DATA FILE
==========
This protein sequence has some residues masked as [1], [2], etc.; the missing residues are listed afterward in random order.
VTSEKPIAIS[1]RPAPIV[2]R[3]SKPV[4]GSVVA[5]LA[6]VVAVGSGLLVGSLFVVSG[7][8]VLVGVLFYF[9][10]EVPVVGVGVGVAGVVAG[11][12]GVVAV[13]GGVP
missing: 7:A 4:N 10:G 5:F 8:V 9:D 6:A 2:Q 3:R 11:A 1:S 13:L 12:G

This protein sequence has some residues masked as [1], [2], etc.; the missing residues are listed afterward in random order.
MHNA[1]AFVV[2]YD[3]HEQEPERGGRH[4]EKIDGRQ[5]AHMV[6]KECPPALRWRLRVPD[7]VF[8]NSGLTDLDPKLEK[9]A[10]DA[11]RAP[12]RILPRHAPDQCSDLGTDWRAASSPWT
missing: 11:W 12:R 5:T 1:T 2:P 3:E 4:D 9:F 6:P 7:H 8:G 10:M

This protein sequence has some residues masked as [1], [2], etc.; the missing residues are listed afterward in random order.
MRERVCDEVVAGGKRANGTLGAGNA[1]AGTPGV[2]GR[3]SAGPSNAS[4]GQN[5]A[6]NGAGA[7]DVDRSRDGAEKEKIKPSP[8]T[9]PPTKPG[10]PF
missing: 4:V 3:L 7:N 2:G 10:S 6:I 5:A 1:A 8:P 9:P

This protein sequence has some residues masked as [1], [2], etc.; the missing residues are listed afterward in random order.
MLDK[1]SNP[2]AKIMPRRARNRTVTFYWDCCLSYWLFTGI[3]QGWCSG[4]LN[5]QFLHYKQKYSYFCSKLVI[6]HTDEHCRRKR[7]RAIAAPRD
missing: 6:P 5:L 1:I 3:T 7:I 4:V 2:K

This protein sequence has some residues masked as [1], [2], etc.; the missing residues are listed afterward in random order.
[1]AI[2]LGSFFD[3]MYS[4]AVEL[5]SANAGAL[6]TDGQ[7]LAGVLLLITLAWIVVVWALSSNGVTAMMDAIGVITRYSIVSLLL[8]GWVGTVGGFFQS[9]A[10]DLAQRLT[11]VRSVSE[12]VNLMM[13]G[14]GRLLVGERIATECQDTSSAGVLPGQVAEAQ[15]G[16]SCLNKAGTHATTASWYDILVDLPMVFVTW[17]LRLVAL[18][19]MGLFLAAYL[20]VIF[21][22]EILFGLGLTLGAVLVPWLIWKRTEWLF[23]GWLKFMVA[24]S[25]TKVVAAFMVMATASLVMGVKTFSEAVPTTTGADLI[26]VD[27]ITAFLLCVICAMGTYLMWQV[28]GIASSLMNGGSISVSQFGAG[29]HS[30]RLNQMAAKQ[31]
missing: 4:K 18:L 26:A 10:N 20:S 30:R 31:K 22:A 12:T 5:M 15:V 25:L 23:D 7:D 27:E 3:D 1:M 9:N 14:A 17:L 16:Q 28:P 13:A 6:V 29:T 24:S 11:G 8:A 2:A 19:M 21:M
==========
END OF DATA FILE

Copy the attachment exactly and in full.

This protein sequence has some residues masked as [1], [2], etc.; the missing residues are listed afterward in random order.
VTSEKPIAIS[1]RPAPIV[2]R[3]SKPV[4]GSVVA[5]LA[6]VVAVGSGLLVGSLFVVSG[7][8]VLVGVLFYF[9][10]EVPVVGVGVGVAGVVAG[11][12]GVVAV[13]GGVP
missing: 7:A 4:N 10:G 5:F 8:V 9:D 6:A 2:Q 3:R 11:A 1:S 13:L 12:G

This protein sequence has some residues masked as [1], [2], etc.; the missing residues are listed afterward in random order.
MHNA[1]AFVV[2]YD[3]HEQEPERGGRH[4]EKIDGRQ[5]AHMV[6]KECPPALRWRLRVPD[7]VF[8]NSGLTDLDPKLEK[9]A[10]DA[11]RAP[12]RILPRHAPDQCSDLGTDWRAASSPWT
missing: 11:W 12:R 5:T 1:T 2:P 3:E 4:D 9:F 6:P 7:H 8:G 10:M

This protein sequence has some residues masked as [1], [2], etc.; the missing residues are listed afterward in random order.
MRERVCDEVVAGGKRANGTLGAGNA[1]AGTPGV[2]GR[3]SAGPSNAS[4]GQN[5]A[6]NGAGA[7]DVDRSRDGAEKEKIKPSP[8]T[9]PPTKPG[10]PF
missing: 4:V 3:L 7:N 2:G 10:S 6:I 5:A 1:A 8:P 9:P

This protein sequence has some residues masked as [1], [2], etc.; the missing residues are listed afterward in random order.
MLDK[1]SNP[2]AKIMPRRARNRTVTFYWDCCLSYWLFTGI[3]QGWCSG[4]LN[5]QFLHYKQKYSYFCSKLVI[6]HTDEHCRRKR[7]RAIAAPRD
missing: 6:P 5:L 1:I 3:T 7:I 4:V 2:K

This protein sequence has some residues masked as [1], [2], etc.; the missing residues are listed afterward in random order.
[1]AI[2]LGSFFD[3]MYS[4]AVEL[5]SANAGAL[6]TDGQ[7]LAGVLLLITLAWIVVVWALSSNGVTAMMDAIGVITRYSIVSLLL[8]GWVGTVGGFFQS[9]A[10]DLAQRLT[11]VRSVSE[12]VNLMM[13]G[14]GRLLVGERIATECQDTSSAGVLPGQVAEAQ[15]G[16]SCLNKAGTHATTASWYDILVDLPMVFVTW[17]LRLVAL[18][19]MGLFLAAYL[20]VIF[21][22]EILFGLGLTLGAVLVPWLIWKRTEWLF[23]GWLKFMVA[24]S[25]TKVVAAFMVMATASLVMGVKTFSEAVPTTTGADLI[26]VD[27]ITAFLLCVICAMGTYLMWQV[28]GIASSLMNGGSISVSQFGAG[29]HS[30]RLNQMAAKQ[31]
missing: 4:K 18:L 26:A 10:N 20:S 30:R 31:K 22:A 12:T 5:M 15:V 25:L 23:D 7:D 27:E 3:D 1:M 9:N 14:A 17:L 16:Q 28:P 13:A 6:V 29:T 24:S 11:G 8:A 2:A 19:M 21:M